From the Editor: Be true to yourself to find love
June 20, 2012 | 12:00 am
(Updated: February 22, 2013 | 5:16 pm)
Summer is in full throttle now and the dry Colorado heat beckons pool parties, summer adventures, patio barbecues and a frisky side of our human nature. It’s the most engaging time of the year, many will say, to be on the prowl – single and looking.
Pride has come and gone, leaving many with streaked sunburns, perhaps a slew of new phone numbers from people we met over the party weekend, and a sense of regained excitement for our journeys as LGBT people.
There is something primal about summertime, especially in a region where backcountry adventures are waiting around the corner, and as we plan our long weekend trips up to places like the Indian Peaks or canyon country, lofty excursions to Puerto Rico, or just Saturday afternoons in the park and evenings in the bars, we are reminded of another common thread: our love for socializing. The people around us give our lives excitement and a fresh perspective of what it means to be open to new experiences.
In the LGBT community dating can be discouraging. Rather than casual everyday encounters – the heterosexual man or woman may meet his or her prince or princess charming at a library, workplace or grocery store checkout line – we have a smaller pool of potentials and more risk sending a wink or a smile to someone who we aren’t sure shares our orientation. We have to seek the opportunities in safe spaces; for us, they don’t land in our laps in everyday life.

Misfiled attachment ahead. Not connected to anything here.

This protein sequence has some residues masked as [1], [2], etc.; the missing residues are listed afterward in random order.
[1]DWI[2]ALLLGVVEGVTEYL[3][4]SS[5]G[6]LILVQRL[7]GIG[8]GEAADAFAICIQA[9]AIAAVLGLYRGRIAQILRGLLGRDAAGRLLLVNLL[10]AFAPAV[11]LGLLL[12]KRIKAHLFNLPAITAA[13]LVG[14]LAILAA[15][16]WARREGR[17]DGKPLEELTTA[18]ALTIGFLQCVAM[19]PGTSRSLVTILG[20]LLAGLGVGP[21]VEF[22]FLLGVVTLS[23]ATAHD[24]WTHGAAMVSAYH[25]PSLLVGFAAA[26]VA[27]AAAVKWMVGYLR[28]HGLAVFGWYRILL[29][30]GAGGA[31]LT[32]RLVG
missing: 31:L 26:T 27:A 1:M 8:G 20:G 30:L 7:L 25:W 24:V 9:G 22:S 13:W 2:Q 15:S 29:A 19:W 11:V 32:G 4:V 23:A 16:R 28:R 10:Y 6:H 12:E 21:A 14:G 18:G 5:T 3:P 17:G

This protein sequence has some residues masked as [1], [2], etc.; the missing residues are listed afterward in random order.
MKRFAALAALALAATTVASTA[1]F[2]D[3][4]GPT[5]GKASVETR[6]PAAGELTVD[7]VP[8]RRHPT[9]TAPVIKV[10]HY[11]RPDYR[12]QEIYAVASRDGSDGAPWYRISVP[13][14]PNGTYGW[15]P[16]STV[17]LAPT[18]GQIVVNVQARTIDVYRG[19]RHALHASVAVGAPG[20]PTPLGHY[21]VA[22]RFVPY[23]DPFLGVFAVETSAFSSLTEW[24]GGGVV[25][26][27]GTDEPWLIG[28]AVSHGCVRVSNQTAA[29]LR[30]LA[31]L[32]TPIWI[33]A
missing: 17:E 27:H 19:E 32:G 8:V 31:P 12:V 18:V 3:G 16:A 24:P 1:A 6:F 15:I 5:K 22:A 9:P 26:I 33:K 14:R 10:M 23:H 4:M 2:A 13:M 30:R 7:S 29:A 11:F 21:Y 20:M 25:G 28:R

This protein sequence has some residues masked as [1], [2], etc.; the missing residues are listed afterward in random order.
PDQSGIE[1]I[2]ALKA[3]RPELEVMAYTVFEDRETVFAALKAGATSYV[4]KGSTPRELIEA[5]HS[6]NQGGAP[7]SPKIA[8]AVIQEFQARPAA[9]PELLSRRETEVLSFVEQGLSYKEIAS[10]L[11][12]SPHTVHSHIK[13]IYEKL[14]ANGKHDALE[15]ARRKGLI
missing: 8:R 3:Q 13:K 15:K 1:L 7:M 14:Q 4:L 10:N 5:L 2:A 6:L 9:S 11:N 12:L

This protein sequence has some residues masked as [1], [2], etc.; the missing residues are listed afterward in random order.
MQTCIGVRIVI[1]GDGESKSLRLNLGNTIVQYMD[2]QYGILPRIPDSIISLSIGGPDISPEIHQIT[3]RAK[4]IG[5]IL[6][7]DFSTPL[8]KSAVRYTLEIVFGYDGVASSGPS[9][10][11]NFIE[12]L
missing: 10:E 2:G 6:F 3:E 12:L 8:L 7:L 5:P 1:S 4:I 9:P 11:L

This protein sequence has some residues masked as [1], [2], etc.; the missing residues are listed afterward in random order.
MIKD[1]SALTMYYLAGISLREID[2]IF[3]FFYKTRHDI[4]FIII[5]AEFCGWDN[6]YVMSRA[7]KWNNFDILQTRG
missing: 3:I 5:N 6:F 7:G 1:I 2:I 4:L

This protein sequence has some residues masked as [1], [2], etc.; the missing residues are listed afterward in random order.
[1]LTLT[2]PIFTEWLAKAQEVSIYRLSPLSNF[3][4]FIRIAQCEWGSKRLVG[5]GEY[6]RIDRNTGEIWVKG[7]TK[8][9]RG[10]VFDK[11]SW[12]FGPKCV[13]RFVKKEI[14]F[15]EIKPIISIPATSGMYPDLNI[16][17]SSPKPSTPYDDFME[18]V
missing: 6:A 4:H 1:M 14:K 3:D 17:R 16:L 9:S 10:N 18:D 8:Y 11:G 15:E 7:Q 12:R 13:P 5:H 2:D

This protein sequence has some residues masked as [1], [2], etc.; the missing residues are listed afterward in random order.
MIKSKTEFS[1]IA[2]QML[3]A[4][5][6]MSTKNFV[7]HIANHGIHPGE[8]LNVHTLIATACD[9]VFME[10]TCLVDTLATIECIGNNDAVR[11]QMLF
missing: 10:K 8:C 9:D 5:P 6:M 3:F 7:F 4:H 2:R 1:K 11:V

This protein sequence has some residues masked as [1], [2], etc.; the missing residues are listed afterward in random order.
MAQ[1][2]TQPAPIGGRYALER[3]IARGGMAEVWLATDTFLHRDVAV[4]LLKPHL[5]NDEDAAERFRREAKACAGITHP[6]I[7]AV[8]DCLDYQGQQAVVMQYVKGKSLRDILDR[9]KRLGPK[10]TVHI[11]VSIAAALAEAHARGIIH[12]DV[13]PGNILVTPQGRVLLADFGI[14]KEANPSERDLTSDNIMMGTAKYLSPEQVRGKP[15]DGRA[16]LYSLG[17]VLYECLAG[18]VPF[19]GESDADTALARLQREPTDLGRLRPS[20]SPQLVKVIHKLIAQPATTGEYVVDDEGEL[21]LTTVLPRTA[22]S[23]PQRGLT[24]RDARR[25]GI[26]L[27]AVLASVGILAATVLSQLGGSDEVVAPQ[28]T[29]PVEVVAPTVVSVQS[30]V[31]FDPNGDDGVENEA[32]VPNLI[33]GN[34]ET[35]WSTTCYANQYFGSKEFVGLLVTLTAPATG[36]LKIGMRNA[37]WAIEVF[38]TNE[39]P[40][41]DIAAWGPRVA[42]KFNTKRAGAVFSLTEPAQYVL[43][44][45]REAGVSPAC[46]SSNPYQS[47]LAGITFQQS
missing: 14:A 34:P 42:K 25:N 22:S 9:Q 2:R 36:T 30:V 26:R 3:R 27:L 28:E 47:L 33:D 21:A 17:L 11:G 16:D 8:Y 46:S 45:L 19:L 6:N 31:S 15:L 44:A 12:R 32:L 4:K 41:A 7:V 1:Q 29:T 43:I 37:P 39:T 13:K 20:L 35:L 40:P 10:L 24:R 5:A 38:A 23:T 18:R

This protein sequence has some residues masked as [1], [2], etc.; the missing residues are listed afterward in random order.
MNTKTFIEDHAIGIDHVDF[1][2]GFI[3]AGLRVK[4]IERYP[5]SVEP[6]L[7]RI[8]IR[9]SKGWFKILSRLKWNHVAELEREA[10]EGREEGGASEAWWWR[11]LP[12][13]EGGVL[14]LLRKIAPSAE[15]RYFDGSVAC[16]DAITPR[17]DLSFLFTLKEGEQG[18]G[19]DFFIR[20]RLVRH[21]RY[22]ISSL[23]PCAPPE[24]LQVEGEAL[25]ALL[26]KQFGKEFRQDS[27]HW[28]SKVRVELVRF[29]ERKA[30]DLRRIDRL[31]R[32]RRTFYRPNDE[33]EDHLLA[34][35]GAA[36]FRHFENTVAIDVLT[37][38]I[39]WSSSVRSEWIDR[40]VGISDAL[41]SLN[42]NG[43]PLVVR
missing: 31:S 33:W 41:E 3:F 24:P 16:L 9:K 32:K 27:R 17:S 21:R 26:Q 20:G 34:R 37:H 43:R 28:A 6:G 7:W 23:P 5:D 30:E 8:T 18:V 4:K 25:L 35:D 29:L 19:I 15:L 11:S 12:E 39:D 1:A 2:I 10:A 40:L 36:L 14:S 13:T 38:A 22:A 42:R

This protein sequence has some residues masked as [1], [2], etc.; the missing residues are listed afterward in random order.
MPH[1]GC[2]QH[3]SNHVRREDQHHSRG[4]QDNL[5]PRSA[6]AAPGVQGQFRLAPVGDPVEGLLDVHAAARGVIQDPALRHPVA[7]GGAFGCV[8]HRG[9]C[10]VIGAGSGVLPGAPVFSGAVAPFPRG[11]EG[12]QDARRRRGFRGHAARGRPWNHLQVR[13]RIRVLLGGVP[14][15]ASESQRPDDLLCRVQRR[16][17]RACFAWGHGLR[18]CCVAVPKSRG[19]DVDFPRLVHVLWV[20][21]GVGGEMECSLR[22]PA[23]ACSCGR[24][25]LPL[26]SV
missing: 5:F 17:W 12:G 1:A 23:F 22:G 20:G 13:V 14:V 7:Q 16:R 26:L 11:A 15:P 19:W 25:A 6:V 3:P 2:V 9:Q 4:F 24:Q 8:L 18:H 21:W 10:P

So we hit up Sunday beer busts, or First Friday events at the LGBT clubs. We create multiple profiles on LGBT-friendly dating and networking sites, peruse the market to find someone who not only looks our type, but has similar expectations: a lasting partner, dating, casual sex, one-night stands, friendships with the hope of more, playmates, or poly encounters.
However, it’s easy to get discouraged when we’ve been burnt in the past. And the routes we pick still have obstacles – how many of us have found the “perfect” match online, only to encounter somebody completely different when we eventually meet in-person?
We begin to view dating as an expenditure of energy that we just don’t have. And as we found through the folks in this issue’s cover story, it truly is a jungle out there. We talked to people on all segments of the singles spectrum – from those who recently ended relationships, to those on the verge of starting one. From those looking for life-long love to those who put romance on the back burner – it’s too much work.
We found – especially through those who had second-thoughts about being featured – that many folks just weren’t sure they wanted to put themselves that out there, in every sense.
But sure enough, messages began fluttering in to our inboxes; sparks of interest about sharing a perspective. One thing was clear: Even if folks had been discouraged in the past, they were willing to talk about what unique barriers or struggles they came up against in the dating jungle. Common experiences emerged.
“Does lesbian dating even exist?” Marsha Hoffman, a 40-something lesbian said, referencing the stereotype that women in our community tend to jump in quickly to relationships without much courtship, with both feet and no lifejacket.